Lee Clarke-Ceres tells her clients to work for a company where they are encouraged to be themselves. This means you should feel comfortable expressing your opinions, questioning the status quo, and bringing your unique background and experience to the role. This is a difficult thing to look for but Lee Clarke-Ceres advises you to be observant during your interviews. Are people generally open to your ideas or do they seem dismissive? Did you speak to different kinds of people during the process or do they all seem like cookie-cutter variations of the same person?
Many companies pay a lot of lip service to diversity and inclusion, but it’s up to you to determine if they truly embody it. No matter what your background is, you should feel comfortable and accepted wherever you work, so this is an essential thing to consider before accepting the offer.
Why should you accept the job?
“Don’t accept a job for the wrong reasons,” says Lee Clarke-Ceres. “However, the wrong reasons look different for every person,” she explains. If salary is the deciding factor for you, then that’s the right reason. If the job corresponds with your career goals, then that’s the right reason. Accepting a job for the wrong reason means compromising on your values, working somewhere that will make you miserable, or sacrificing your mental health for a new role.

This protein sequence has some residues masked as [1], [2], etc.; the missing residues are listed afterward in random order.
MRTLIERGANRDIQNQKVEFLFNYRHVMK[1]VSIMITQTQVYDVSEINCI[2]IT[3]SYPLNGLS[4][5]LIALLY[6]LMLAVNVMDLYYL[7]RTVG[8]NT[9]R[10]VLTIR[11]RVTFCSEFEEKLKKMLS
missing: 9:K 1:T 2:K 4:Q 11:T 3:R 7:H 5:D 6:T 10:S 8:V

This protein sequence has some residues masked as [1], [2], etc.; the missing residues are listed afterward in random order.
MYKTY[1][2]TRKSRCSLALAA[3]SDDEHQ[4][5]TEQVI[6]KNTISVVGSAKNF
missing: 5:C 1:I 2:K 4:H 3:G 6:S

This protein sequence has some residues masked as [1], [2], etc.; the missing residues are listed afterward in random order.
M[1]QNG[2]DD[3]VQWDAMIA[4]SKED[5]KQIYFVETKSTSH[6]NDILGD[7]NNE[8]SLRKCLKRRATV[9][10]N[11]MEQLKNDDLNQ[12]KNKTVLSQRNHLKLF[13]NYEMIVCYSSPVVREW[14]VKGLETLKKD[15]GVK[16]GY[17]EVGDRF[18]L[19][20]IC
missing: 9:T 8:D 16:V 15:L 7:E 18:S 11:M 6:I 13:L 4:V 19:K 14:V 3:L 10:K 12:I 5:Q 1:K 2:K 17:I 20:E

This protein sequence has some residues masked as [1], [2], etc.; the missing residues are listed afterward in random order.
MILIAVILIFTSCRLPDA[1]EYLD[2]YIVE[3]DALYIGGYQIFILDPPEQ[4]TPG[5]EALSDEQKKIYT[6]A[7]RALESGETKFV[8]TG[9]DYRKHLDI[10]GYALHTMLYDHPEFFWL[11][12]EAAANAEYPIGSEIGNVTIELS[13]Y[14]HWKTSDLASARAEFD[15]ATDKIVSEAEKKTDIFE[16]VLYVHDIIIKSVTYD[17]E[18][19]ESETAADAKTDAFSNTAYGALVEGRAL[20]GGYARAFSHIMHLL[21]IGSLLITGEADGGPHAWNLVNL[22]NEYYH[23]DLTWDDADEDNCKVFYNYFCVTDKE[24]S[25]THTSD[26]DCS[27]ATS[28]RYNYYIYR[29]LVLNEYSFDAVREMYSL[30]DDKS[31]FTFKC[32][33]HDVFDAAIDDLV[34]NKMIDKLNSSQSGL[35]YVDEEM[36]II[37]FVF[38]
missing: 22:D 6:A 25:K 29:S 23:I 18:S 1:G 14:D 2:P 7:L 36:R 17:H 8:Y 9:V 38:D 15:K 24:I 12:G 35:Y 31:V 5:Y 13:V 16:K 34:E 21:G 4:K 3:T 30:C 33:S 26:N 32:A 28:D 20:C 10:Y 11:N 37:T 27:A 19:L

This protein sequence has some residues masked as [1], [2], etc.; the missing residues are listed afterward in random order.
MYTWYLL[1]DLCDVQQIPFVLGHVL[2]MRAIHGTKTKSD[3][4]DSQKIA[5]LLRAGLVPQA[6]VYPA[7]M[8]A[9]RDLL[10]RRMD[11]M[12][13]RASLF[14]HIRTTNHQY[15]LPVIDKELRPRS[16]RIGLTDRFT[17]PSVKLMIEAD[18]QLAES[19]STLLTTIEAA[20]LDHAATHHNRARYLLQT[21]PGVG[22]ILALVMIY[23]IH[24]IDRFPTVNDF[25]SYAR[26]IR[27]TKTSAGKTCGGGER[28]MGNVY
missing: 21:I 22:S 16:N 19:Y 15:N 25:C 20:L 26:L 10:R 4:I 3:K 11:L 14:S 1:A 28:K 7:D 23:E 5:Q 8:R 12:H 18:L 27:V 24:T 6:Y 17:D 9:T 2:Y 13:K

Lee Clarke-Ceres recommends sitting down and taking some time to really figure out why you would accept the job. Ask yourself the right questions, write out a list of pros and cons, talk to friends and family, and really make sure that this is the best choice for you. Because one thing is clear from this job offer: you’re marketable. Companies want to work with you. If you’ve managed to land one offer, you’ll probably get another one. Don’t fall into the trap of accepting the first thing that comes along. The War for Talent has not ended.
Competition for top talent is fierce. So know your worth, be confident in your decision, and choose a job that satisfies all of your requirements.